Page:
Mr Trump’s administration has seen more employees lose their jobs or not make it past a background check than perhaps any other administration in modern times. While many presidencies experience some slight disturbances as their administrations begin to take flight, Mr Trump’s turnover rate has been more akin to the kind of turbulence that requires flight attendants to fasten their seat belts.
While past presidents like Barack Obama, Bill Clinton, and George H.W. Bush certainly encountered memorable scandals with their chosen employees that ultimately stained the memory of their first 100 days ever so slightly, the fallout from Mr Trump’s team has frequently verged on the edge of scandal.
Here’s a list of people who may have literally heard Mr Trump's signature Apprentice catch phrase, "you're fired," in the first 100 days of his presidency, compiled by the Washington Post.
Michael Flynn. Mr Flynn, the former national security adviser, was forced to step down from his post advising the White House before serving two weeks after it was discovered that he had misled Vice President Mike Pence about conversations he had with Russian officials during the campaign transition period. That turned out to be just the tip of the iceberg as far as Mr Flynn’s connections to Russia as it was later discovered that he had accepted $45,000 for giving a speech to Russian state-funded television network RT.
Andy Puzder. Mr Puzder is the CEO of the company that owns Carl’s Jr. and was Mr Trump’s Labor secretary pick. He faced a string of setbacks in his confirmation process, including the fact that he had hired an undocumented housekeeper and that he supported more liberal immigration policies than the Republican Congress he was hoping to get votes from were likely to support. He was also accused by his ex-wife of abusing and threatening her on an episode of the Oprah Winfrey show.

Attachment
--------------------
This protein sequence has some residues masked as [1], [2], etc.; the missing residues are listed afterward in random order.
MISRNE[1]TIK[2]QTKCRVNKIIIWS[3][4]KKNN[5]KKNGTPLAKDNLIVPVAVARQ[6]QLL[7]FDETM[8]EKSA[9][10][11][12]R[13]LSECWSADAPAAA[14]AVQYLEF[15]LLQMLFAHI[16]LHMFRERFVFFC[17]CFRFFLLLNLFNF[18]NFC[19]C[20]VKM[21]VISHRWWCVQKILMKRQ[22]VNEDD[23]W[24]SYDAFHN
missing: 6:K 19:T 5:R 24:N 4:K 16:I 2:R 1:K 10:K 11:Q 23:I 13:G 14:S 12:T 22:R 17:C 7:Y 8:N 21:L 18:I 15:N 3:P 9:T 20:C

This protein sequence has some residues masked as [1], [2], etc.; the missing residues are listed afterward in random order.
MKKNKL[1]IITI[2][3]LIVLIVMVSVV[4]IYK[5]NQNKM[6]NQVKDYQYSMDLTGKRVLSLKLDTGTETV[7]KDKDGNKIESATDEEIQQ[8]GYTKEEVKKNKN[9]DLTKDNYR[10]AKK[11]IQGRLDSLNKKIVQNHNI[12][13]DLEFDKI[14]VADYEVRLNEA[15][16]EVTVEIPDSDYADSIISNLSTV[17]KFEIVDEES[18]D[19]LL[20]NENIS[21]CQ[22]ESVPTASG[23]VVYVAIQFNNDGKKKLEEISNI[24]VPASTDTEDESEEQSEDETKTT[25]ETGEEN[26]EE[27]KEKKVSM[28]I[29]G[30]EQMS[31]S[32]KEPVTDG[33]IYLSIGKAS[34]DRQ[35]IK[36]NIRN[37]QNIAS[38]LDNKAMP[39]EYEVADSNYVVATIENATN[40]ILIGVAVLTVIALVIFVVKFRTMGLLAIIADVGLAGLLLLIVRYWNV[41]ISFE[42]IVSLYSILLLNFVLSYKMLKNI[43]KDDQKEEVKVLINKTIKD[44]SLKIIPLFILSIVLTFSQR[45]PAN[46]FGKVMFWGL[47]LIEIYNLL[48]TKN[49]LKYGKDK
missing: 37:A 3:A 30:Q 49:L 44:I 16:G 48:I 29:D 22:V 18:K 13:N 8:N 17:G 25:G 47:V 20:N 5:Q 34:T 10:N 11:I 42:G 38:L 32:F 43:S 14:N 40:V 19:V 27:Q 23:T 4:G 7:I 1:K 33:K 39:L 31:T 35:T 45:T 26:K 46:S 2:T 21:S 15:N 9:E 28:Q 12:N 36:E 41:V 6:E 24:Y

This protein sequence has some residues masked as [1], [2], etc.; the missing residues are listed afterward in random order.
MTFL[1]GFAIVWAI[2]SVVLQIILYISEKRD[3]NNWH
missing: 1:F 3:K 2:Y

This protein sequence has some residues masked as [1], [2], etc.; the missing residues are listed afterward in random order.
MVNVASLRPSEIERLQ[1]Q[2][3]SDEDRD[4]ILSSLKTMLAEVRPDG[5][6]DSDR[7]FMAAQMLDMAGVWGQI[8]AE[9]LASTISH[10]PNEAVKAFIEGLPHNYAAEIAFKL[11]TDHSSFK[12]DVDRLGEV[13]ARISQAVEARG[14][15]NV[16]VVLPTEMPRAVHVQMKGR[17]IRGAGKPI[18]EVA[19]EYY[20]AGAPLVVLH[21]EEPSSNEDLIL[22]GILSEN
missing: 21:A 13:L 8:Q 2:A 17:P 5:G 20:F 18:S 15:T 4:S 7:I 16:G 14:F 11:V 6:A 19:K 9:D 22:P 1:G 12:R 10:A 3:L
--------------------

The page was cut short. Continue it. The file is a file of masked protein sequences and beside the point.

Vincent Viola. Mr Viola was Mr Trump’s first choice for Army secretary. The billionaire high frequency trader later ran into problems when it was noted that regulators had investigated his company’s trading practises when it attempted to go public in 2014. Mr Viola has also been accused of punching a concession worker at an auction.
Todd Ricketts. Mr Ricketts, the son of a major GOP donor, was a pick to be deputy commerce secretary. Mr Rickets, the son of TD Ameritrade founder Joe Ricketts, lost out on the government job because he couldn’t divest his family’s financial holdings.
Philip Bilden. Mr Bilden was a nominee for Navy secretary but the venture capitalist determined that he couldn’t honour an ethics agreement he’d need to sign.
Katie Walsh. Ms Walsh left her post serving as deputy chief of staff a week after the failed Affordable Care Act repeal effort. After her abrupt departure, Walsh ended up in the private sector.